23. Pamela says:
      I m not sure characters can get any cliche than the characters in The Last of the Savages How many times have we heard this story Poor but smart kid goes to prep school and then ivy league college and tries to forget his humble upbringing and fit in Rich but nonconformist kid befriends him while rejecting his own upbringing The two grow apart and yet remain friends Oh, and it is set against the turbulent back drop of the 1960s 1970s.

    24. Mouse says:
      I enjoyed the novel loved the historical context and was quite fascinated like everyone else in the novel, it seems by Will Patrick was endearing, though he irritated me quite a bit at times too except for the ending, where I loved the man he d become I felt a bit sad for him, but he seemed to have come to peace with his life, so I also felt I had no right to be.Anyway, I enjoyed the novel and will probably seek other books by this author.

    25. Bookhuw says:
      Overall, an engrossing read, which is a bit traditional than other McInerney novels I ve read A saga which spans three decades, this book examines identity how it can be manufactured, discovered and denied and aside from some of Will s pretentious extravagances, which can feel both overblown and hackneyed, the four or so main protagonists come to life.

    26. Jeff says:
      I dug itI needed a good buddy book currently teaching Huck Finn and about to startOn the Roadwith my juniors and seniors and this certainly fit the bill Plus, after a pretty steady diet of Ian McEwan for the past few months, it was nice to read something so American.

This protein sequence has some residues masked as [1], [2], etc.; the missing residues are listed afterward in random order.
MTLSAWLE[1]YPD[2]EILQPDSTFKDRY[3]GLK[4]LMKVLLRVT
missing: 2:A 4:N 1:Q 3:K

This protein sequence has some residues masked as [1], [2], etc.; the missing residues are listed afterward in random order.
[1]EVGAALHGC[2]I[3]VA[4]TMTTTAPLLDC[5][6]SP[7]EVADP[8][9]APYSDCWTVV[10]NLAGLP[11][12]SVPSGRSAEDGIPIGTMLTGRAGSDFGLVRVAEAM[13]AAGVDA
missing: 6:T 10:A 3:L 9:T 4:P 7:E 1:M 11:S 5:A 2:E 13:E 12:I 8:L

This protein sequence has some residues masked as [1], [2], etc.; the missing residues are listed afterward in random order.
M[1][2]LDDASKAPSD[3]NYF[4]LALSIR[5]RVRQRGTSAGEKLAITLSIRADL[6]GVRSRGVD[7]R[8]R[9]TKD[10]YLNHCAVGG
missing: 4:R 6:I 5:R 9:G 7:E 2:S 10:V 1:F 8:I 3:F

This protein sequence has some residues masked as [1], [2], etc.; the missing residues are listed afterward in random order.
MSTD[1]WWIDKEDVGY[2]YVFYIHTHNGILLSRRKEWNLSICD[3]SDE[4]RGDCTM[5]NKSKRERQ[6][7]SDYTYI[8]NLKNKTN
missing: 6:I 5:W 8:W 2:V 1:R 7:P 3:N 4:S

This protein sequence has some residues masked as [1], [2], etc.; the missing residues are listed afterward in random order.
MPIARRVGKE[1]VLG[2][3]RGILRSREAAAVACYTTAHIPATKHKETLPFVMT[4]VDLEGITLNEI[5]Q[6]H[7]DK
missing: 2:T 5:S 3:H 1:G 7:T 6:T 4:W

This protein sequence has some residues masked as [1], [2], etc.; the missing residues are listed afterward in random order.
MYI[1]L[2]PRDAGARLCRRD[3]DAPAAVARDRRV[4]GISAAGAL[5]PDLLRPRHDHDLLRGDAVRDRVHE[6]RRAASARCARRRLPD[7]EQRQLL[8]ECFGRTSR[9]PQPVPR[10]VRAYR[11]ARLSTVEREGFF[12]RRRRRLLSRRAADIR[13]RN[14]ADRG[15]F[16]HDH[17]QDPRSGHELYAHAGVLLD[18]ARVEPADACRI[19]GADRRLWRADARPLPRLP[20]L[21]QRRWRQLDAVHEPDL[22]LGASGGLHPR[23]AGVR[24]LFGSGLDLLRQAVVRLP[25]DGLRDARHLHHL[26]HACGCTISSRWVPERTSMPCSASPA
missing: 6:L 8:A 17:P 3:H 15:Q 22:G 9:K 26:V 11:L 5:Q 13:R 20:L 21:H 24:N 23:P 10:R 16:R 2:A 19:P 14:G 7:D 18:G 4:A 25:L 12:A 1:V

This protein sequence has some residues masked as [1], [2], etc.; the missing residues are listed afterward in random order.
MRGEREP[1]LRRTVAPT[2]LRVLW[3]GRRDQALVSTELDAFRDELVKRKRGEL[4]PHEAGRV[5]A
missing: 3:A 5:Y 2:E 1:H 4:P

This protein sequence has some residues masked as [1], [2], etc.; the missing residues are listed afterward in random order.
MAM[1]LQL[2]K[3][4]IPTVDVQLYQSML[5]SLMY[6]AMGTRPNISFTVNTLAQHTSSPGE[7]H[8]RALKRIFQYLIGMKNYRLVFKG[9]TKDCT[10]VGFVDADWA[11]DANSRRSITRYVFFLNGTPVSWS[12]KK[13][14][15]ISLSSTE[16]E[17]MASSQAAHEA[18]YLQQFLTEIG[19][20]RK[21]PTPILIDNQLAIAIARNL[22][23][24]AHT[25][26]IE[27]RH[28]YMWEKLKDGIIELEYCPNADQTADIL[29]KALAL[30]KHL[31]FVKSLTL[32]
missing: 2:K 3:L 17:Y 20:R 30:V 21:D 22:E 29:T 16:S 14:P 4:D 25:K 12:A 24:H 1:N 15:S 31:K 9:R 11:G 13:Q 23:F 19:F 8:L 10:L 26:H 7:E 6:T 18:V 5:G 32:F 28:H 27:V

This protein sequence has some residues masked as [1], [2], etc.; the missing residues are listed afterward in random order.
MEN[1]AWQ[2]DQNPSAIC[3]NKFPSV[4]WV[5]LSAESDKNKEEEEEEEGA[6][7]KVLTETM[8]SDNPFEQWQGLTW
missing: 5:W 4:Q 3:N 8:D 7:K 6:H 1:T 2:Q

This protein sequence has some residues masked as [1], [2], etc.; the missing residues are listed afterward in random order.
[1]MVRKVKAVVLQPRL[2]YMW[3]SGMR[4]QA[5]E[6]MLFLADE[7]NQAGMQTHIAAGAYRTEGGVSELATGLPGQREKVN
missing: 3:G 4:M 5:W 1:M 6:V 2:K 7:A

27. Megan says:
      I like how Jay McInerney tells a story This one had a lot history than Bright Lights, but the characters were just as interesting I liked seeing the Civil Rights Movement and the economic distortions through the two main characters lives Occasionally I felt like a little too much was piled in, however.

    28. Biskit says:
      Typical of the prep school ivy league fantasy teenage life I never came close to having or wanting, I guess Normally I m a total sucker for this stuff, but this one was too broad reaching w the whole 60 s thing Started to feel like a really long Wonder Years episode.

    29. Linsey says:
      Obviously I read the book because of the title Still, it was an amusing summer read The author writes wine reviews for Town Country, which goes a long way toward explaining the cultivated diction, despite topics like rock roll, drugs, Southern life, and a blue collar upbringing.